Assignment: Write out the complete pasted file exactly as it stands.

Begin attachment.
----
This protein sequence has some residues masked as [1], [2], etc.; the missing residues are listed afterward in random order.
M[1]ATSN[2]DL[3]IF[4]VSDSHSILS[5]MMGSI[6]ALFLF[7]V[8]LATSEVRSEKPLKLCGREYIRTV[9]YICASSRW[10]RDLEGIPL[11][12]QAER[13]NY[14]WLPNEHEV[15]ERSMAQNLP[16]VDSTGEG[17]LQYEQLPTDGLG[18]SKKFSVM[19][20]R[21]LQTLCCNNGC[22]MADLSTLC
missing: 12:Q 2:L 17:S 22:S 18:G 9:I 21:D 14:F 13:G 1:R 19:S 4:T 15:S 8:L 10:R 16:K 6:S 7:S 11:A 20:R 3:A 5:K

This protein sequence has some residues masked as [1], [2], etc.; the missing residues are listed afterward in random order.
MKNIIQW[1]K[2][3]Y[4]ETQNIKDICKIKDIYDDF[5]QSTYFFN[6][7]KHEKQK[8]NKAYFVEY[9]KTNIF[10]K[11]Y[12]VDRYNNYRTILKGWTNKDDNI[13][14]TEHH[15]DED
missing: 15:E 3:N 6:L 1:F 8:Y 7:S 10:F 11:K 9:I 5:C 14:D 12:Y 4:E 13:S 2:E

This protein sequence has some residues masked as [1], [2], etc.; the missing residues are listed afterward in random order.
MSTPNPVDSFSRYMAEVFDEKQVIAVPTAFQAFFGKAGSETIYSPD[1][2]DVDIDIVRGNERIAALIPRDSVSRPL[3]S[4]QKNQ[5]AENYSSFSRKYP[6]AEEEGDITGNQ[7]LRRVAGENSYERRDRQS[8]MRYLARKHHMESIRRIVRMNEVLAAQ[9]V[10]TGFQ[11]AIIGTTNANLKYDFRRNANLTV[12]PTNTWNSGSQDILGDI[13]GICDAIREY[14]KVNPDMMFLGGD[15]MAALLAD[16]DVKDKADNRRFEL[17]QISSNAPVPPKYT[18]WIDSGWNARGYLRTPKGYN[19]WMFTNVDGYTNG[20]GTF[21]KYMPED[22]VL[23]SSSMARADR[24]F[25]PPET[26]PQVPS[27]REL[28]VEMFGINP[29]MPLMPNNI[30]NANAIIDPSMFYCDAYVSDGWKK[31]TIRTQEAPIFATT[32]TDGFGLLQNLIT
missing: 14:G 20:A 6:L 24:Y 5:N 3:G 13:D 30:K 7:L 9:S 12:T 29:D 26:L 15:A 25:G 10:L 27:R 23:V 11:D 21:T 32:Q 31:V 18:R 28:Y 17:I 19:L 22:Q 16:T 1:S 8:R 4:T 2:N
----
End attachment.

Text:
This protein sequence has some residues masked as [1], [2], etc.; the missing residues are listed afterward in random order.
M[1]ATSN[2]DL[3]IF[4]VSDSHSILS[5]MMGSI[6]ALFLF[7]V[8]LATSEVRSEKPLKLCGREYIRTV[9]YICASSRW[10]RDLEGIPL[11][12]QAER[13]NY[14]WLPNEHEV[15]ERSMAQNLP[16]VDSTGEG[17]LQYEQLPTDGLG[18]SKKFSVM[19][20]R[21]LQTLCCNNGC[22]MADLSTLC
missing: 12:Q 2:L 17:S 22:S 18:G 9:I 21:D 14:F 13:G 1:R 19:S 4:T 15:S 8:L 10:R 16:K 6:S 7:S 11:A 20:R 3:A 5:K

This protein sequence has some residues masked as [1], [2], etc.; the missing residues are listed afterward in random order.
MKNIIQW[1]K[2][3]Y[4]ETQNIKDICKIKDIYDDF[5]QSTYFFN[6][7]KHEKQK[8]NKAYFVEY[9]KTNIF[10]K[11]Y[12]VDRYNNYRTILKGWTNKDDNI[13][14]TEHH[15]DED
missing: 15:E 3:N 6:L 1:F 8:Y 7:S 10:F 11:K 9:I 5:C 14:D 12:Y 4:E 13:S 2:E

This protein sequence has some residues masked as [1], [2], etc.; the missing residues are listed afterward in random order.
MSTPNPVDSFSRYMAEVFDEKQVIAVPTAFQAFFGKAGSETIYSPD[1][2]DVDIDIVRGNERIAALIPRDSVSRPL[3]S[4]QKNQ[5]AENYSSFSRKYP[6]AEEEGDITGNQ[7]LRRVAGENSYERRDRQS[8]MRYLARKHHMESIRRIVRMNEVLAAQ[9]V[10]TGFQ[11]AIIGTTNANLKYDFRRNANLTV[12]PTNTWNSGSQDILGDI[13]GICDAIREY[14]KVNPDMMFLGGD[15]MAALLAD[16]DVKDKADNRRFEL[17]QISSNAPVPPKYT[18]WIDSGWNARGYLRTPKGYN[19]WMFTNVDGYTNG[20]GTF[21]KYMPED[22]VL[23]SSSMARADR[24]F[25]PPET[26]PQVPS[27]REL[28]VEMFGINP[29]MPLMPNNI[30]NANAIIDPSMFYCDAYVSDGWKK[31]TIRTQEAPIFATT[32]TDGFGLLQNLIT
missing: 14:G 20:A 6:L 24:Y 5:N 3:G 13:D 30:K 7:L 9:S 12:T 29:D 26:L 15:A 25:G 10:L 27:R 23:V 11:D 21:T 32:Q 31:V 18:R 28:Y 17:I 19:L 22:Q 16:T 1:S 8:R 4:T 2:N